Journal of Terramechanics, Volume 72, August 2017, Pages 39-54, ISSN 0022-4898, https://doi.org/10.1016/j.jterra.2017.04.002.
http://www.sciencedirect.com/science/article/pii/S0022489816301173  
Abstract:  
Assessing the mobility of off-road vehicles is a complex task that most often falls back on semi-empirical approaches to quantifying the vehicle–terrain interaction. Herein, we concentrate on physics-based methodologies for wheeled vehicle mobility that factor in both tire flexibility and terrain deformation within a fully three-dimensional multibody system approach. We represent the tire based on the absolute nodal coordinate formulation (ANCF), a nonlinear finite element approach that captures multi-layered, orthotropic shell elements constrained to the wheel rim. The soil is modeled as a collection of discrete elements that interact through contact, friction, and cohesive forces. The resulting vehicle/tire/terrain interaction problem has several millions of degrees of freedom and is solved in an explicit co-simulation framework, built upon and now available in the open-source multi-physics package Chrono. The co-simulation infrastructure is developed using a Message Passing Interface (MPI) layer for inter-system communication and synchronization, with additional parallelism leveraged through a shared-memory paradigm. The formulation and software framework presented in this investigation are proposed for the analysis of the dynamics of off-road wheeled vehicle mobility. Its application is demonstrated by numerical sensitivity studies on available drawbar pull, terrain resistance, and sinkage with respect to parameters such as tire inflation pressure and soil cohesion. The influence of a rigid tire assumption on mobility is also discussed.  
Keywords: Mobility; Off-road vehicle dynamics; Nonlinear finite element; ANCF; Discrete element method; Chrono; Co-simulation; High-performance computing

 

Calculating fractal parameters from low-resolution terrain profiles

Christopher Goodin, Maria Stevens, Francisco J. Villafañe Rosa, Burney McKinley, Burhman Q. Gates, Phillip J. Durst, George L. Mason, Alex Baylot

Journal of Terramechanics, Volume 72, August 2017, Pages 21-26, ISSN 0022-4898, http://doi.org/10.1016/j.jterra.2017.03.002.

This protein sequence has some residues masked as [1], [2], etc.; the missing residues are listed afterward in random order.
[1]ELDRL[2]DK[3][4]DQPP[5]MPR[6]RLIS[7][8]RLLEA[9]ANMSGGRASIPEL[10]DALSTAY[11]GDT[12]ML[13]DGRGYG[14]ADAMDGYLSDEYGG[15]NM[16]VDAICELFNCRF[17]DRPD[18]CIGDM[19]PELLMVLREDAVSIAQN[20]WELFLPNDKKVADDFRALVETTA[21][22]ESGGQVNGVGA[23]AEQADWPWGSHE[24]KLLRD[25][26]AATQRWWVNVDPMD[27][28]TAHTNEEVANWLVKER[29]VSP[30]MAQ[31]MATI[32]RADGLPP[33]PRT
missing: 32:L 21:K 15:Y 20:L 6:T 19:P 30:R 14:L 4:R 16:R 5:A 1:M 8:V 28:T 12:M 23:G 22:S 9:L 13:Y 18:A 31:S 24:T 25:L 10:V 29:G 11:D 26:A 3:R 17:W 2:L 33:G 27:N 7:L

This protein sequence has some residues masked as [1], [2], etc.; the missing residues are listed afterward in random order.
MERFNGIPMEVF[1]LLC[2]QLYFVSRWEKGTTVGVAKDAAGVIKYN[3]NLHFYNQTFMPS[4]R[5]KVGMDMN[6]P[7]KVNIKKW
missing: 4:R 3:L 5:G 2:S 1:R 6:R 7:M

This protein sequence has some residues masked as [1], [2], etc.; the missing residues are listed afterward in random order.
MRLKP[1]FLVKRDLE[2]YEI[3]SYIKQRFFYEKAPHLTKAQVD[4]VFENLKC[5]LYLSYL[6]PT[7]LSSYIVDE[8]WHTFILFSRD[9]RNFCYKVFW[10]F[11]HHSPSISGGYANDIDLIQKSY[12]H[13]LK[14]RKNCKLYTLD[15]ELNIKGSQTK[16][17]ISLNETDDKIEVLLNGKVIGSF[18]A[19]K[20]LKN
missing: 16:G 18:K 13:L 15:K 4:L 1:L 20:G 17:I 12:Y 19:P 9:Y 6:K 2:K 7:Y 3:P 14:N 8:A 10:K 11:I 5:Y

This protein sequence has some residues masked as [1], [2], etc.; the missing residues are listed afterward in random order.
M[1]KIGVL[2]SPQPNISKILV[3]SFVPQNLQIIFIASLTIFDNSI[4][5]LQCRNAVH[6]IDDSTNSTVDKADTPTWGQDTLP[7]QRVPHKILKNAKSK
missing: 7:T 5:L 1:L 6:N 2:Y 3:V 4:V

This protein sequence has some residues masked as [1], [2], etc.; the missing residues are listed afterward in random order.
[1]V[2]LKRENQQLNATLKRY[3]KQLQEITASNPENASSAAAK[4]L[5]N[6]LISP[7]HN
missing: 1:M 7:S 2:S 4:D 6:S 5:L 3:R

http://www.sciencedirect.com/science/article/pii/S0022489817300642

Abstract: 
Driver comfort on rough terrain is an important factor in the off-road performance of wheeled and tracked ground vehicles. The roughness of a terrain has typically been quantified by the U.S. Army as the root-mean-square elevation deviation (RMS) of the terrain profile. Although RMS is an important input into many mobility calculations, it is not scale invariant, making it difficult to estimate RMS from low resolution terrain profiles. Fractal parameters are another measure of roughness that are scale invariant, making them a convenient proxy for RMS. While previous work found an empirical relationship between fractal dimension and RMS, this work will show that, by including the cutoff length, an analytic relationship between fractal properties and RMS can be employed. The relationship has no free parameters and agrees very well with experimental data - thus providing a powerful predictive tool for future analyses and a reliable way to calculate surface roughness from low-resolution terrain data in a way that is scale invariant. In addition, we show that this method applies to both man-made ride courses and natural terrain profiles.  
Keywords: Fractal dimension; RMS; Surface roughness

 

A coupled sliding and rolling friction model for DEM calibration

Zamir Syed, Mehari Tekeste, David White

Journal of Terramechanics, Volume 72, August 2017, Pages 9-20, ISSN 0022-4898, http://doi.org/10.1016/j.jterra.2017.03.003.
http://www.sciencedirect.com/science/article/pii/S0022489817300721

Abstract: 
The accuracy of dense Discrete Element Method (DEM) simulations is sensitive to initial density, contact orientation, particle size and shape, and interparticle interaction parameters including contact stiffness, cohesion, coefficients of friction, and coefficients of restitution. Although studies have characterized the effects of individual particle interaction parameters on mechanical responses of loaded granular material, research combining DEM parameters for calibration is scarce. Robust DEM calibration methodology combining sliding and rolling friction coefficients was developed and validated to predict bulk residual soil strength of initially dense DEM particle assemblies. 
Keywords: Coupled sliding and rolling friction coefficients; Discrete element method; Soil

 

DEM simulation of soil-tool interaction under extraterrestrial environmental effects

Mingjing Jiang, Banglu Xi, Marcos Arroyo, Alfonso Rodriguez-Dono, Journal of Terramechanics, Volume 71, June 2017, Pages 1-13, ISSN 0022-4898, http://dx.doi.org/10.1016/j.jterra.2017.01.002.